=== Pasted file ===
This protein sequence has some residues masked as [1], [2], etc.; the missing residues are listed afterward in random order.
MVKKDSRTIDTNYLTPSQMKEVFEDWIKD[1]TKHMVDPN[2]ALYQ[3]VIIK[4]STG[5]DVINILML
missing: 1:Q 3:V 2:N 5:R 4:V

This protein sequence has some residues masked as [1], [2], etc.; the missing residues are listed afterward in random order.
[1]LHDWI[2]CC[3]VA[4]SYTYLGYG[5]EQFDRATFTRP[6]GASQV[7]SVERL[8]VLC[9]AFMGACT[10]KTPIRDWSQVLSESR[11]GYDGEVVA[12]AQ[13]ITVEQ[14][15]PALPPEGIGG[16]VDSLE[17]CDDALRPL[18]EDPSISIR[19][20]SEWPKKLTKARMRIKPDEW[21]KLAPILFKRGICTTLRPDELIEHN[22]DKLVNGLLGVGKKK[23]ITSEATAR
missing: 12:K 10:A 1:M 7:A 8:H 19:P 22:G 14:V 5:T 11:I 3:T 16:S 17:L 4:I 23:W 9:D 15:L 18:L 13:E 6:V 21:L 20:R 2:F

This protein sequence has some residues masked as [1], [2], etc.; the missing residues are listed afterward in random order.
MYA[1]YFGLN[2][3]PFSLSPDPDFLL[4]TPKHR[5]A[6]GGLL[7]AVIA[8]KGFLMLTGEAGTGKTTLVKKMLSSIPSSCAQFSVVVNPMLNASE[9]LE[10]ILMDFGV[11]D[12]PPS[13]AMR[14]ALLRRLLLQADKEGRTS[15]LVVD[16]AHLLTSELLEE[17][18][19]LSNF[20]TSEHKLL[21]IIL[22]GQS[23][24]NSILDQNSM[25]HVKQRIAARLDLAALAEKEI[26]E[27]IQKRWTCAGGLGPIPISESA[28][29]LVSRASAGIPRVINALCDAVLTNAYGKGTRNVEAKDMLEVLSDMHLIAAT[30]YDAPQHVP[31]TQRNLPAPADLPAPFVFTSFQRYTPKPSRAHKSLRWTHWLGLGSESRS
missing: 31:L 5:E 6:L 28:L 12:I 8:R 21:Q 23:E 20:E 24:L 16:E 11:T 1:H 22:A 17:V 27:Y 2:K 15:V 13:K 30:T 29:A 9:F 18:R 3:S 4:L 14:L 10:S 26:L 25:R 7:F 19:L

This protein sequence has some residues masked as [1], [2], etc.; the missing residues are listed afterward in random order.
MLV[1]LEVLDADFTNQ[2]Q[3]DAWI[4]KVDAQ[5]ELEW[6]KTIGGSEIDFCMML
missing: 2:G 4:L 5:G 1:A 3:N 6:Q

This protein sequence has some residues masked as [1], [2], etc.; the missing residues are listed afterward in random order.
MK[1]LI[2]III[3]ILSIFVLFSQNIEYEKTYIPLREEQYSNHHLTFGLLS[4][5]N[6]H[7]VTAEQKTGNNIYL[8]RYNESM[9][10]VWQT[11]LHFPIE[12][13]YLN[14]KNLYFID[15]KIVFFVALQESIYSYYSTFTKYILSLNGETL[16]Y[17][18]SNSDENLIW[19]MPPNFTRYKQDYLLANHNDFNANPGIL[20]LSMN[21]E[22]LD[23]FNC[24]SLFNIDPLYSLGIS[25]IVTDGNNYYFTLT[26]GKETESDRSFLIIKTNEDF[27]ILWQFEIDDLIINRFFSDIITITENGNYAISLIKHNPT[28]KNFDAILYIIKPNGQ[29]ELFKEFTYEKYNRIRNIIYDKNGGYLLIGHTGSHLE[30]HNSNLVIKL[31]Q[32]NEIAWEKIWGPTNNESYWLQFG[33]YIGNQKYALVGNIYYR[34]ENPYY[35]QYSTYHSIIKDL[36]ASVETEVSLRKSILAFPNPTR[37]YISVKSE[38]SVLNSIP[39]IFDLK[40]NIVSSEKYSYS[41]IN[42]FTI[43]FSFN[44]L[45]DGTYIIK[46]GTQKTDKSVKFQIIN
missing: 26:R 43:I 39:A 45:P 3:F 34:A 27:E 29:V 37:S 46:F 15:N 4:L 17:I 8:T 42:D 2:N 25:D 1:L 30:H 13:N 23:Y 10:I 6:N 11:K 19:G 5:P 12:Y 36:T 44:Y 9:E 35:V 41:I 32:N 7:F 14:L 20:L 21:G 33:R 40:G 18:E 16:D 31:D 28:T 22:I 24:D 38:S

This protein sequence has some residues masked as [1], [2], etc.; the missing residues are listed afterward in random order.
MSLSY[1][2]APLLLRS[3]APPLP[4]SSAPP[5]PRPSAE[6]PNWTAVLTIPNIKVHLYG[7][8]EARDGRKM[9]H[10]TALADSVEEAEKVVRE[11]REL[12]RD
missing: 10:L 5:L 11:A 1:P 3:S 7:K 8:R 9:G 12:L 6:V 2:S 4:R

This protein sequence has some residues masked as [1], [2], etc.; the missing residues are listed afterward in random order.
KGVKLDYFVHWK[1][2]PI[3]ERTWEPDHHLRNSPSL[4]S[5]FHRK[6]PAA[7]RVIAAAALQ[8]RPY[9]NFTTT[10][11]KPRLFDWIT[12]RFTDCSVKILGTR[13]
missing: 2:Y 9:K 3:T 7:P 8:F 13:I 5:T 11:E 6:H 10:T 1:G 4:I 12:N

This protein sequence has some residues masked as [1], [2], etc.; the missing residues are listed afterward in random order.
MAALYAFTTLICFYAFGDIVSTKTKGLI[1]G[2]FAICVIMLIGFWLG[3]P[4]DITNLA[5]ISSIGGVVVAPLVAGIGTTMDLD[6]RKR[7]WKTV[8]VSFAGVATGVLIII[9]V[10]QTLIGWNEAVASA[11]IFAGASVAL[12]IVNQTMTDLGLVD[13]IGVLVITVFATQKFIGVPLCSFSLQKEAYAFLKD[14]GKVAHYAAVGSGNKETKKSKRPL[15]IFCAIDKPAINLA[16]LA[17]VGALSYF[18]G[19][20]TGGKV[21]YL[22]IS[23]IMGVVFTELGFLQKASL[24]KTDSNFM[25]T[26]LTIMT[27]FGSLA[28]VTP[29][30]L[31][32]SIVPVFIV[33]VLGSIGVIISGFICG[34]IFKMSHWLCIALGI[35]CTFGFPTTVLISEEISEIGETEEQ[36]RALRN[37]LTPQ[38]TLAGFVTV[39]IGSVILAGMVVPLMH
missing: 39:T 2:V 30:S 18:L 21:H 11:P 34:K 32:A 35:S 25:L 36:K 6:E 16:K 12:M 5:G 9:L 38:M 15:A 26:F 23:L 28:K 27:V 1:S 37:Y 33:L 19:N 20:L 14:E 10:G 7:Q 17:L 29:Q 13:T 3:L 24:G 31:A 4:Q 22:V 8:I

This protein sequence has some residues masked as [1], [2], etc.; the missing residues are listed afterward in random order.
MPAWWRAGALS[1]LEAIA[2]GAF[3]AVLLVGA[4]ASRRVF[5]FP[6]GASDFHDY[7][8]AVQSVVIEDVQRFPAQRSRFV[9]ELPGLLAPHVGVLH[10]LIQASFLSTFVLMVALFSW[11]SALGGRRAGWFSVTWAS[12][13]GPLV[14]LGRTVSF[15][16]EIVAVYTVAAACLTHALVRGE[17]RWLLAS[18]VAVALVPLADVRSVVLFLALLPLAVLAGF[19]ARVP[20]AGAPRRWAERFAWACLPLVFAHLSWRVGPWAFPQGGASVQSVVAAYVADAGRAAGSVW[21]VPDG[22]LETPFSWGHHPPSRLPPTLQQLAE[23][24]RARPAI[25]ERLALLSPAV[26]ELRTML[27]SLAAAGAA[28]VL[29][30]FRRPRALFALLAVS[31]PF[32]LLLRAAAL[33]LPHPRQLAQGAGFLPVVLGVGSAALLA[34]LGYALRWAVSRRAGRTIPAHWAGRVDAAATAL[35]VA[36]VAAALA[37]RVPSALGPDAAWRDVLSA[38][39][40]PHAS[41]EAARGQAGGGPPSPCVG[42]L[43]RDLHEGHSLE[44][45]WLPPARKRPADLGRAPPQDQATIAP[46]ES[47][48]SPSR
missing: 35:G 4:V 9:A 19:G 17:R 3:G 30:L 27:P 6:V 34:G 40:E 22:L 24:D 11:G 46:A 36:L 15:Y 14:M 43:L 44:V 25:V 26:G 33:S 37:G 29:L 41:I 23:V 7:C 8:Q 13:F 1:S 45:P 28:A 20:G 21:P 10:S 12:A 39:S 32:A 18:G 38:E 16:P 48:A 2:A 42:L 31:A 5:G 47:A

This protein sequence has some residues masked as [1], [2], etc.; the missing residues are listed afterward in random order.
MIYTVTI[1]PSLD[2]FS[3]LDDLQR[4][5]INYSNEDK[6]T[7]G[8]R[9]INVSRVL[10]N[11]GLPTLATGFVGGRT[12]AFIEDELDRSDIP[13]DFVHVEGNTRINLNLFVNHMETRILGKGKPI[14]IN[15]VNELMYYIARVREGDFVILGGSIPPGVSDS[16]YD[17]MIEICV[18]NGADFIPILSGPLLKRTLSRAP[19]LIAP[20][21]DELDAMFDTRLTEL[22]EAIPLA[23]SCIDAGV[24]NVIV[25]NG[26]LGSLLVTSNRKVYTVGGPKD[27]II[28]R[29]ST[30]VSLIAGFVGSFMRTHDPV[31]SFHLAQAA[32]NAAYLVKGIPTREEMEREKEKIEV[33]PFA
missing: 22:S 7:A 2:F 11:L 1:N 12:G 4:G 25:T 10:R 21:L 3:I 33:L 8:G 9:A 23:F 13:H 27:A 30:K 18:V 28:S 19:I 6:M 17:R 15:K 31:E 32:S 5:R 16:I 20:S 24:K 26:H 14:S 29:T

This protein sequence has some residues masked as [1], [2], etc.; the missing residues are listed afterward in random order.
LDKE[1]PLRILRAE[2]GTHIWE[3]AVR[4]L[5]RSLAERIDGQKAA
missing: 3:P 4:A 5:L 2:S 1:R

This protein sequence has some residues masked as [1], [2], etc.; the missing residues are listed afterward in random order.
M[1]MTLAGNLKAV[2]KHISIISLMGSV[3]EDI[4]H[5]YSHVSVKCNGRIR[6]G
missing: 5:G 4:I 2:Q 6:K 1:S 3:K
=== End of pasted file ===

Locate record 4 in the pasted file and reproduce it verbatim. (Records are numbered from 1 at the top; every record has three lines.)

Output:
This protein sequence has some residues masked as [1], [2], etc.; the missing residues are listed afterward in random order.
MLV[1]LEVLDADFTNQ[2]Q[3]DAWI[4]KVDAQ[5]ELEW[6]KTIGGSEIDFCMML
missing: 2:G 4:L 5:G 1:A 3:N 6:Q